How does group counseling differ from individual counseling?

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Group in discussion

Counseling is typically thought of as one-on-one encounters between a counselor and a client, which is a bit of a misconception. Group counseling structures are just as frequent a therapeutic setting as individual counseling sessions. They also represent an entirely different setting than individual therapy, requiring separate skills and knowledge.

Students pursuing a graduate degree must become familiar with these essential differences, as group therapy is found in nearly all counseling fields and specialties, including family, mental health, marriage, substance abuse and school counseling. Group dynamics differ from individual therapy, and vary from group to group. In short, counselors need to call on a diverse set of abilities to best achieve outcomes for multiple clients.

Honing these skills through a graduate education is one way counselors can better approach group settings. There are many benefits of group therapy, and deploying knowledge gained from a Master of Arts in Counseling can help counselors unlock those advantages for clients. Learn more about how group counseling and individual therapy compare, as well as how Bradley’s online MAC program can help prepare students.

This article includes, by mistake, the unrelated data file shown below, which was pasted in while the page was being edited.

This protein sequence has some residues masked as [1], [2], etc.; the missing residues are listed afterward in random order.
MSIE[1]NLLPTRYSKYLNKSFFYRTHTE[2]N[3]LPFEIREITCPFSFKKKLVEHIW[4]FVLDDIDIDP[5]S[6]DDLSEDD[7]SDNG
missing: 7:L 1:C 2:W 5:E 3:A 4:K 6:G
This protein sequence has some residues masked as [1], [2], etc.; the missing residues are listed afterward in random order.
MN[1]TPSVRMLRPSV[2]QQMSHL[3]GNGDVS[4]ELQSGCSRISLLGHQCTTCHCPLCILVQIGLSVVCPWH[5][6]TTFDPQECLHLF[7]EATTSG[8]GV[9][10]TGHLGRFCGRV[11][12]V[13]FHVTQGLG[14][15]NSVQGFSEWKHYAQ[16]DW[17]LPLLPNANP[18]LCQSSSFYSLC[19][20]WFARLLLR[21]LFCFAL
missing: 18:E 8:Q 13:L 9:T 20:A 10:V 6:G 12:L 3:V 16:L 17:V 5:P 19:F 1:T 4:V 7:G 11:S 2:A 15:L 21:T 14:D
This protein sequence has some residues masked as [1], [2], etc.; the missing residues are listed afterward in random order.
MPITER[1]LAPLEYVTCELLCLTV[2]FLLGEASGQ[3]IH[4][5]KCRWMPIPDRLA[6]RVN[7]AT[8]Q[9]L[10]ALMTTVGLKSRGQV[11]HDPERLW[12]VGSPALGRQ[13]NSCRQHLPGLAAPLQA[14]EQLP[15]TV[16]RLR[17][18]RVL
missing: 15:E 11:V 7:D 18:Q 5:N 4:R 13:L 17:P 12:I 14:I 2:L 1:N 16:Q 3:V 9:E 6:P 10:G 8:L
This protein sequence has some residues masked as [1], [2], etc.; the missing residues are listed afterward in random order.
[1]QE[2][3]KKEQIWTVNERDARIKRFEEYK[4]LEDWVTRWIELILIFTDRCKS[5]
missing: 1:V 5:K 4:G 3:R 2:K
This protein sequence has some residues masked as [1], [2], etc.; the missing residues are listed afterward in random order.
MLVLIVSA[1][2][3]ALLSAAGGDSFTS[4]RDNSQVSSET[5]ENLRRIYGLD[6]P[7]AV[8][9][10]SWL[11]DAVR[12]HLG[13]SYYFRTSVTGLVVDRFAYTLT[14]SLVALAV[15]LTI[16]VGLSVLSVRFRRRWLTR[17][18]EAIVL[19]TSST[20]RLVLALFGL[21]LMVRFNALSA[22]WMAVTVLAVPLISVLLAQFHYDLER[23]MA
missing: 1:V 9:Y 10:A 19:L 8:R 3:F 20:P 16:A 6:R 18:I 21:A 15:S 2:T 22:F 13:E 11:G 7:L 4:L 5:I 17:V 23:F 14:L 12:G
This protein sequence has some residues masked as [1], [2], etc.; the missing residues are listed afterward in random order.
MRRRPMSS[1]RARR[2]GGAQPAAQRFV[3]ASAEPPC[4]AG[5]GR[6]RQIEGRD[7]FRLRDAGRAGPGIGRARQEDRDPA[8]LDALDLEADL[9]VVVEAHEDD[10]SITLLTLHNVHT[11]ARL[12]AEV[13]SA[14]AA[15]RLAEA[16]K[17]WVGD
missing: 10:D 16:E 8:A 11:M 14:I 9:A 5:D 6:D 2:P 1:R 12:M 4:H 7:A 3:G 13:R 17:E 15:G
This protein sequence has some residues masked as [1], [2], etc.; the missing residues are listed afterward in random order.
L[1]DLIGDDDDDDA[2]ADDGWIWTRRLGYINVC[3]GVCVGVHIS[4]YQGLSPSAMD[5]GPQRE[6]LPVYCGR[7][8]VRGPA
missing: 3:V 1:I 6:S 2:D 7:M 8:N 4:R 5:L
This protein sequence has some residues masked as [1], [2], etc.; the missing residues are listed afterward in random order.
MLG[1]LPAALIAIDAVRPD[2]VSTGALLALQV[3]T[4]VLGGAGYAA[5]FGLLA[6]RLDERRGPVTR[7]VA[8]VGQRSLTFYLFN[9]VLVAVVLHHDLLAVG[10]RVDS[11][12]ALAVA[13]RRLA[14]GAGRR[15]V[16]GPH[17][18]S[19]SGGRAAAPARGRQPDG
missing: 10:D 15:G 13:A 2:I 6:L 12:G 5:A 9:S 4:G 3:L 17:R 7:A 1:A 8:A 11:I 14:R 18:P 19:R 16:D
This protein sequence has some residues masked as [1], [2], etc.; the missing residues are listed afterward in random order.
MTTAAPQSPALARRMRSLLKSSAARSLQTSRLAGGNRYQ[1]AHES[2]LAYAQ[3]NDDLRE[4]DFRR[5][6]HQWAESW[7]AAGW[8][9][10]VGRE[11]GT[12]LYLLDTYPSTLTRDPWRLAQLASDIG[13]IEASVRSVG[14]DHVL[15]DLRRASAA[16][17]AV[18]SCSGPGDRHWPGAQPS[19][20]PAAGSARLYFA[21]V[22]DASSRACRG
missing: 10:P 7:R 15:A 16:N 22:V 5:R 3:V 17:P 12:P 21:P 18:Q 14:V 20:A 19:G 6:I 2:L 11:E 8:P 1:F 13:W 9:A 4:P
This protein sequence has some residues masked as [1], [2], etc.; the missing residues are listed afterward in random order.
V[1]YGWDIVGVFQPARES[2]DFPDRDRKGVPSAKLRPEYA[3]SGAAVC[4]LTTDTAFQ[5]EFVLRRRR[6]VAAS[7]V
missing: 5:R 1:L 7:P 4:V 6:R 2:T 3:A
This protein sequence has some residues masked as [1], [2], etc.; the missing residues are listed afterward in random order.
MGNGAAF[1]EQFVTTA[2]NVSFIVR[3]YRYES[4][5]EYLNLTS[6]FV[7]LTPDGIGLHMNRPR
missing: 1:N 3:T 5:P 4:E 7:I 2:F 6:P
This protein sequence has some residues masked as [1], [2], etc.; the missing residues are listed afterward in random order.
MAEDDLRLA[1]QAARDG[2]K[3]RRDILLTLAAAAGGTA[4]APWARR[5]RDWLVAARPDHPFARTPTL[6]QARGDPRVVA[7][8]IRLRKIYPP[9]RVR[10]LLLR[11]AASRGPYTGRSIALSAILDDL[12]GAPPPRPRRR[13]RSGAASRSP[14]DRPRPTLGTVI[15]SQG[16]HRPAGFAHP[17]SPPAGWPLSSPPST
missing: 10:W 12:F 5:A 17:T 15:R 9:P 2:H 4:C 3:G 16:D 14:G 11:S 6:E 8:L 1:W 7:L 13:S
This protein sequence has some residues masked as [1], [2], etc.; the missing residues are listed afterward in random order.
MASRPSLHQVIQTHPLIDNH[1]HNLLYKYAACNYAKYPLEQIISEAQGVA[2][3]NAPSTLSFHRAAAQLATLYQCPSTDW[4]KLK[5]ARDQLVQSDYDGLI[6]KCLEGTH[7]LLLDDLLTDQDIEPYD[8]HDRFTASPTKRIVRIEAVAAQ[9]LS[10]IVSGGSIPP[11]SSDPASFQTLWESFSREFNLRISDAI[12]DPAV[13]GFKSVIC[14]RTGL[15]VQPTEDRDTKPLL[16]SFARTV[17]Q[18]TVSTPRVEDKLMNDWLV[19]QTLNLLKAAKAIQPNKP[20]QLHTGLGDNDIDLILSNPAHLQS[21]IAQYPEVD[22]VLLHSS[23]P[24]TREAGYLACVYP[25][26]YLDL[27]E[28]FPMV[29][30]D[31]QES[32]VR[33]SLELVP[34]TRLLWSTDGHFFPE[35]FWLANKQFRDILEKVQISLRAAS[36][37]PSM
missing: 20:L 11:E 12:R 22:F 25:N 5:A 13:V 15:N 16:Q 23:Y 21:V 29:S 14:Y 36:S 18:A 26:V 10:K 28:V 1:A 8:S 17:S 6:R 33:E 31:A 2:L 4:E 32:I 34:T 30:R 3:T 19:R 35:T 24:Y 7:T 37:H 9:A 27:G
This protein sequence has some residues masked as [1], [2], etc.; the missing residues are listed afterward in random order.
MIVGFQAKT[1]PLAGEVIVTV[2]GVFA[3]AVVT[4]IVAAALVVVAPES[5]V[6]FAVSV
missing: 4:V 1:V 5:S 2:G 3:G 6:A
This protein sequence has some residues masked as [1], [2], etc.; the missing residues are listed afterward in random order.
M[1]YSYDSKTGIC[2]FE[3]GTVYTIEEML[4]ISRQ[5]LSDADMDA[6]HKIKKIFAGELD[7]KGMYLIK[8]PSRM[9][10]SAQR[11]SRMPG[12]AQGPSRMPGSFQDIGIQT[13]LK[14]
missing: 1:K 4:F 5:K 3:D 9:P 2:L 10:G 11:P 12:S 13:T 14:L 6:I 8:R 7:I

Fundamental yet subtle differences

The differences between group counseling and individual therapy are clear. In individual counseling, there is one client and counselor. In group counseling there are multiple clients, and sometimes multiple counselors. Group counseling is roughly defined as at least five clients, and as high as 15. Sometimes in those higher reaches two or more counselors are employed to direct the session. Yet couples counseling is also a form of group therapy.

This obvious difference leads to a variance in how sessions unfold, in the content of the conversations, and in how bonds and alliances between clients and counselors are formed.

For instance, the one-on-one context of individual therapy may lead to more sensitive topics and personal feelings being addressed than in a group setting. However, that doesn’t mean intimate topics are not discussed in group counseling. Participants in a substance abuse group may all speak to their addiction struggles, but each in their own way. This affects the session, how it progresses and what insights are reached.

Also, group counseling sessions are more likely to have specific purposes. While an individual session can be wide-ranging, group therapy is often focused on one topic that unites clients: for example, depression, eating disorders, terminal diagnoses, academic challenges, substance abuse or chronic pain.

Group of people smiling.

The benefits of group therapy

While it’s hard to ascribe an advantage to either style of counseling, there are certain situations and contexts in which group counseling is useful or necessary. The group forum enables different modes of interaction, expression and self-exploration that can improve the counseling experience.

Some of these benefits include: